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Zuihitsu-Random notes on judo by Ronald Dsormeaux

The Shiai route: Yakusoku geiko / Butsukari/Randori ( JUDO-RON 46) Perception of judo competition In the past years, I was fortunate to practice my judo in several locations. I have discovered that in many quarters, judokas of all ranks carry misconceptions of judo training practices and frequently confuse one type of exercise with another. For example, when someone is asked to perform Uchikomis, the tendency is to practice the static types with heavy resistance and seldom entertained doing the Nage-Komi or the more dynamic exercise. When asked to enter into a Randori, several senior judokas soon get involved in total competition or Shiai mood and forget the basic judo ethical principles of giving appropriate respect and attention in consideration of their partners age, rank and competency. Too many adherents are left ignorant of the general safety levels to be applied in such training activities which were formulated in the judos second principle of Mutual Respect and Benefits. In martial arts and combative sports, one is always eager to test his or her skills against a training partner even when the latter has become a strong opponent. Are there simple and safe ways to train to get to the top? My former judo instructors always made emphasis that one must learn all the techniques in their finest details, study conscientiously how and when to apply them and always train with devotion and courage. They recommended seeking and working with a variety of partners and always maintaining both the initiative and freedom of movement. With some retrospectives, I can now say that their recommendations were instrumental in forming a pattern where I could ensure that my training process and similarly that of my colleagues was leading us to perform better at Shiai or competition. We found that our participation was enhanced by knowing that if we properly followed their recommendations, we would also benefit from the true values of judo. By being better prepared and more inclined to contemplate other events beyond the Shiai we could anticipate some success in our pursuit of higher judo ranks. Legacy from past teachers I was fortunate to witness how their training methods were adjusted to meet our goals and desires while they still maintained the proper alignments with the original judo principles as outlined by Jigoro Kano Shi-han in 1882. I have learned from Sensei Mikinosuke Kawaishi, Bernard Gauthier and others who made the emphasis that one must first seek technical excellence and make continued personal and mental improvements while always showing proper respect towards the various training partners. It was a common understanding then and it is still a fundamental principle. When these basic conditions are met, and only then, can you modify your training goals to seek either a total victory or superiority over any or all competitors who dare to challenge you.

Zuihitsu-Random notes on judo by Ronald Dsormeaux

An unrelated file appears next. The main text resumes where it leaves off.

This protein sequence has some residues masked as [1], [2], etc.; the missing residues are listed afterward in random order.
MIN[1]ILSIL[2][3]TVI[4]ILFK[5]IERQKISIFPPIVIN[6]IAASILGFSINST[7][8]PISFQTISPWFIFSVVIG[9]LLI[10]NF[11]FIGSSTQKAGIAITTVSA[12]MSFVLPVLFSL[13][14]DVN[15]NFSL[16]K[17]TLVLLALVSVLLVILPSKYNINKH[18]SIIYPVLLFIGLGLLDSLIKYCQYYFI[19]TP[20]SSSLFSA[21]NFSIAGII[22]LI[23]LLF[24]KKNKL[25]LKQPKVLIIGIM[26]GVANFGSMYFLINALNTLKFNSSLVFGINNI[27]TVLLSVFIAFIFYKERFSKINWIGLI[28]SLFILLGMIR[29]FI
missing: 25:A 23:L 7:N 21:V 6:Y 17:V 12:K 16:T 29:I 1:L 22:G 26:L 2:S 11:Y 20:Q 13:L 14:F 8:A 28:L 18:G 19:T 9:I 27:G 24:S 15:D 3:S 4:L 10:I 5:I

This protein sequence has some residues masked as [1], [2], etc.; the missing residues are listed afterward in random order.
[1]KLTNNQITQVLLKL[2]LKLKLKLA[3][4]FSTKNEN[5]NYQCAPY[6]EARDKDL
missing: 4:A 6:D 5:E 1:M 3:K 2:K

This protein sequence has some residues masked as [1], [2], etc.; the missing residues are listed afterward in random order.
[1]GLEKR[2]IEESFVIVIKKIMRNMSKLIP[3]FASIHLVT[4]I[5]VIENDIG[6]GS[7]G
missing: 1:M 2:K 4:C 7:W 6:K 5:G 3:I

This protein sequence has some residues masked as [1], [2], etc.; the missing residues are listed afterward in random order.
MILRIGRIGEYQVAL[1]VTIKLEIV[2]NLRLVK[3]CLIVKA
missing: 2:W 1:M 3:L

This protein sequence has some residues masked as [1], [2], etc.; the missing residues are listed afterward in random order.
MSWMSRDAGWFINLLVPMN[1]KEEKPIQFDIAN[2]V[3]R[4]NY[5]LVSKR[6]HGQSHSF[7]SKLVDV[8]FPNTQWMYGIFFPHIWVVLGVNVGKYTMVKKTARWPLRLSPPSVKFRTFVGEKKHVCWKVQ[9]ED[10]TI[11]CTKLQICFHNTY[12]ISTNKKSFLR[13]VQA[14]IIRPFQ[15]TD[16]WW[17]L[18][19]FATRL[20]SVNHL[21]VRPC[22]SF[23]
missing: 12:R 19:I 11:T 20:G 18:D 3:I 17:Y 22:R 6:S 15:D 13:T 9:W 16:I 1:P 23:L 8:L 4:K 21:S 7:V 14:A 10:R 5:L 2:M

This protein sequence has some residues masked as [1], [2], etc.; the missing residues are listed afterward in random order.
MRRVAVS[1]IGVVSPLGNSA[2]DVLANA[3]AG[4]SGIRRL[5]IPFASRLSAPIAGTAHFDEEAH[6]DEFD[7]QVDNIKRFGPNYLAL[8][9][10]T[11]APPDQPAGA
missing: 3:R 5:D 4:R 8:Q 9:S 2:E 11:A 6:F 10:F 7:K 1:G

Judo has always remained a trilogy: Shin Gi Tai ; the mental energy forging the technical skills properly expressed through the body. Judo is also seen as having three complementary facets: a physical and social education system, a sporting activity, and the continuity of an ancient martial art. More to competition training that meets the eye When we refer to judo as a combative sport, we can quickly think of three levels of entertainment. The first combat atmosphere can be defined as the training practice where the individuals simulate a confrontation rendezvous with his or her partner. It is accomplished with very limited interference, such as when practicing Uchikomis or often referred as Kakari renshu (repetition training) which consist of making repetitive applications of a technique on a partner who anticipate the action and receive the technique with different resistance. This exercise has for purpose the practice of breaking the balance, shifting the body, making contact and exercising a strong Waza at different speed without completing the throw. The second form of contact training ambiance can be described as the dynamic and limited opposition by both partners who define their respective roles during a short encounter. This is referred to as Yakusoku and we shall address that exercise hereunder. The third conflicting situation into which the judoka will embark is the Randori. In the latter, both players will try to outsmart and oppose the other with all their technical skills. Format for Shiai/competition Judo is of course perceived by most practitioners at the mudansha level (lower ranks) as a confronting sport between individuals. They are likely referring to the Shiai or true competition. The latter is not to be considered a training platform but as a salient experience where offense and defense tactics and skills are prominent. First, the players try to identify the intentions of the other and attempt to discover the signals which will give away the mental strength or weakness of the opponent. It is followed by visual confrontations and mental challenges. Then, there is the struggle for the Kumi Kata (seizure) on the costume which is followed with the various body contacts trying to position and impose oneself upon the other and then, the resistance to or the acceptance of the falls. All these persistent dangers are perceived with all the senses by both players: noise of feet movements, breathing rhythms, costumes stretching, changing grips, directions and speeds etc. Such challenge may become very intense in that each player is trying to maintain proper balance while making use of the many natural laws to quickly overcome the other. For a short timelapse, the contestants are in harmony, they push and pull freely, they are working for the control of the critical space from which to launch their special technique and there seems to be no other time measurement nor obstacle capable of stopping the energy towards their goal except the abrupt reality made by the call of the IPPON (point) pronounced by the judge.